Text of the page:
finish line
A bicyclist crossed the newly installed decal marking the finish line on Boylston Street, for the 121st running of the Boston Marathon, April 13, 2017. Brian Snyder/Reuters

The Boston Athletic Association will make it easy to check race results for Monday’s Boston Marathon. The elite men’s division of the 26-mile, 385-yard race starts at 10 a.m. EDT, but before that the disabled and women’s divisions take their turns.

To check for a particular entrant, look here. The entry list is searchable by bib number or by name (plus address, country of residence, citizenship, age and gender).

On race day, results will be posted live here.

You can search past marathons here. If you’re interested in the top 10 finishers from last year, they can be found here. See the video below for last year’s finish line.

Running the marathon is not easy. For some tips, see the video below:

The race, which attracts 500,000 spectators, is run from Hopkinton to Boston’s Copley Square, passing through Ashland, Framingham, Natick, Wellesley, Newton and Brookline along the way. Some 32,500 runners are entered in this year’s contest, well below the record 38,708 who entered in 1996 for the Marathon’s centennial.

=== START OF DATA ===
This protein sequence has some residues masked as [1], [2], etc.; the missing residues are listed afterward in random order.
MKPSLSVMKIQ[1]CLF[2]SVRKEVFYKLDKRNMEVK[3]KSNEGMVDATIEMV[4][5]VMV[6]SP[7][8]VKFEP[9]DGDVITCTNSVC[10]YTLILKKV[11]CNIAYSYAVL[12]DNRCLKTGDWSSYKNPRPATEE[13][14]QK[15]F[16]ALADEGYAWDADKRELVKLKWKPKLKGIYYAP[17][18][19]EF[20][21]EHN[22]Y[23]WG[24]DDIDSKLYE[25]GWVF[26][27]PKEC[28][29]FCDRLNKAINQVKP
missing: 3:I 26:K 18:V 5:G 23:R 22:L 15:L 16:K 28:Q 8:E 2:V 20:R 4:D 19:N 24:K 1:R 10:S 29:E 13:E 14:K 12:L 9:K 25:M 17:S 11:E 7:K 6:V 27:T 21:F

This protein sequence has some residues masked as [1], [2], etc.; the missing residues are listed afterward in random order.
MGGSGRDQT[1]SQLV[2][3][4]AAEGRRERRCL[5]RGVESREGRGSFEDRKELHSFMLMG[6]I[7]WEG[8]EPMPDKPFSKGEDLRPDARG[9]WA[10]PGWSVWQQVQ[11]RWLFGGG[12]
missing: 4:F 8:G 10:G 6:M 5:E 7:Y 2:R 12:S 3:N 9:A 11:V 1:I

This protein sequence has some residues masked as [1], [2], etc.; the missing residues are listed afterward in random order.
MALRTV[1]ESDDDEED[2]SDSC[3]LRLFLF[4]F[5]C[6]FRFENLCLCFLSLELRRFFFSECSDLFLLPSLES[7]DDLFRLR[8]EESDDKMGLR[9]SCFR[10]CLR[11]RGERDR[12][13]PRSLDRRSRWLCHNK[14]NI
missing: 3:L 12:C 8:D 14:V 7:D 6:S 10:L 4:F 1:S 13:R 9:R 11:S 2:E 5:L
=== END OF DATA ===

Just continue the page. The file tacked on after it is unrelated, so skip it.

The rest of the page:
Entrants include both professional and amateur runners. The race is the second longest, continuously run foot race in North America, second only to the Buffalo Turkey Trot.

Its first winner was John J. “JJ” McDermott, who ran what was then a 24.5 mile course in 2:55:10. The current record for the race was set by Geoffrey Mutai of Kenya in 2011, 2:03:02.

The race initially was a local event but soon began attracting international contestants. The initial prize was a wreath woven from olive branches. That since has given way to corporate-sponsored cash prizes, the first awarded in 1986, as a way of attracting professional athletes.

Women were not allowed officially to enter the race until 1972 although Roberta “Bobbi” Gibb was the first to run it in 1966. Kathrine Switzer registered at K.V. Switzer to gain a birth in 1967, making her the first woman to finish the race with a bib number. By 2015, 46 percent of entrants were women.